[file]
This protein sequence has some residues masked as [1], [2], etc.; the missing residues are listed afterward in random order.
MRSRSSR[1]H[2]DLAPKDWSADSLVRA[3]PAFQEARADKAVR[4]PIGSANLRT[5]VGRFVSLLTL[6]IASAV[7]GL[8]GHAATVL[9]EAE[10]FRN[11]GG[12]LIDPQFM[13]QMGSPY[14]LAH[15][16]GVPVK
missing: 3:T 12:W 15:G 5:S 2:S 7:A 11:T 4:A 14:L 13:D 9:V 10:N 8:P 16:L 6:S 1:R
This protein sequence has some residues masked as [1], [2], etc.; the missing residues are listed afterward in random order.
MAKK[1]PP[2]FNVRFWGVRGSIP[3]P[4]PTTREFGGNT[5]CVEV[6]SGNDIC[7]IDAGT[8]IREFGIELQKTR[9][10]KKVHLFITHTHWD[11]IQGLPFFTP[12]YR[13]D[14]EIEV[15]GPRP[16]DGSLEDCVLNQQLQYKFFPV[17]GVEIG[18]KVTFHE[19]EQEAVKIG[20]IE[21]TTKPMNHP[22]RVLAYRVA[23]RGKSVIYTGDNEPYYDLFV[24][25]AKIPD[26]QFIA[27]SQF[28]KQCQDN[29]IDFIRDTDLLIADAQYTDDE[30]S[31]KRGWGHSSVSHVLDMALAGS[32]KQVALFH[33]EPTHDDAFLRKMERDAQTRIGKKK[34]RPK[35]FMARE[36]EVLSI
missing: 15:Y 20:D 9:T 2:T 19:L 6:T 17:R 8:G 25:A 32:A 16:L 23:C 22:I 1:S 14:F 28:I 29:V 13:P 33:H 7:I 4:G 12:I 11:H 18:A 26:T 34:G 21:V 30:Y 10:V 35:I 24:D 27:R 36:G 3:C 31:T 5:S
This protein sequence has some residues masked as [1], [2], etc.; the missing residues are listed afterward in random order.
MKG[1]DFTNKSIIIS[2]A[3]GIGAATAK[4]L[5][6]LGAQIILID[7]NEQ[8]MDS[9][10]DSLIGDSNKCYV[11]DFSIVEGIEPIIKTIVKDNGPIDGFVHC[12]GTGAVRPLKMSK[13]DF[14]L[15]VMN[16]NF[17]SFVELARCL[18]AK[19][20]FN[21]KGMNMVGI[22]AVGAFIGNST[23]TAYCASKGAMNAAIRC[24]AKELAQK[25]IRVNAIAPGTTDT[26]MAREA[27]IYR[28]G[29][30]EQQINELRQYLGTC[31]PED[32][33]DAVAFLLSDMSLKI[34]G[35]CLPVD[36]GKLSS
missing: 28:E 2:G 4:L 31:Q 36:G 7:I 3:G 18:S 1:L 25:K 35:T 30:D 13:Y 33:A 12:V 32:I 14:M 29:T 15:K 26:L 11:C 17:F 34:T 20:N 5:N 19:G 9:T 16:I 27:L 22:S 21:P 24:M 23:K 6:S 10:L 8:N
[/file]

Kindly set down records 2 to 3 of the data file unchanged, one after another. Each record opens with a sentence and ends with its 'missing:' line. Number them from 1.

This protein sequence has some residues masked as [1], [2], etc.; the missing residues are listed afterward in random order.
MAKK[1]PP[2]FNVRFWGVRGSIP[3]P[4]PTTREFGGNT[5]CVEV[6]SGNDIC[7]IDAGT[8]IREFGIELQKTR[9][10]KKVHLFITHTHWD[11]IQGLPFFTP[12]YR[13]D[14]EIEV[15]GPRP[16]DGSLEDCVLNQQLQYKFFPV[17]GVEIG[18]KVTFHE[19]EQEAVKIG[20]IE[21]TTKPMNHP[22]RVLAYRVA[23]RGKSVIYTGDNEPYYDLFV[24][25]AKIPD[26]QFIA[27]SQF[28]KQCQDN[29]IDFIRDTDLLIADAQYTDDE[30]S[31]KRGWGHSSVSHVLDMALAGS[32]KQVALFH[33]EPTHDDAFLRKMERDAQTRIGKKK[34]RPK[35]FMARE[36]EVLSI
missing: 15:Y 20:D 9:T 2:T 19:L 6:T 17:R 8:G 25:A 32:A 16:L 23:C 22:I 1:S 14:F 28:I 29:V 13:P 33:H 7:I 4:G 12:I 11:H 18:A 26:T 34:G 21:V 30:Y 10:V 35:I 24:D 27:R 36:G 3:C 31:T 5:S
This protein sequence has some residues masked as [1], [2], etc.; the missing residues are listed afterward in random order.
MKG[1]DFTNKSIIIS[2]A[3]GIGAATAK[4]L[5][6]LGAQIILID[7]NEQ[8]MDS[9][10]DSLIGDSNKCYV[11]DFSIVEGIEPIIKTIVKDNGPIDGFVHC[12]GTGAVRPLKMSK[13]DF[14]L[15]VMN[16]NF[17]SFVELARCL[18]AK[19][20]FN[21]KGMNMVGI[22]AVGAFIGNST[23]TAYCASKGAMNAAIRC[24]AKELAQK[25]IRVNAIAPGTTDT[26]MAREA[27]IYR[28]G[29][30]EQQINELRQYLGTC[31]PED[32][33]DAVAFLLSDMSLKI[34]G[35]CLPVD[36]GKLSS
missing: 28:E 2:G 4:L 31:Q 36:G 7:I 3:G 18:S 1:L 25:K 35:T 30:D 13:Y 33:A 12:V 32:I 14:M 29:T 15:K 26:L 11:C 17:F 34:T 20:N 5:N 19:G 9:T 16:I 27:L 22:S 21:P 24:M 23:K 6:S 10:L 8:N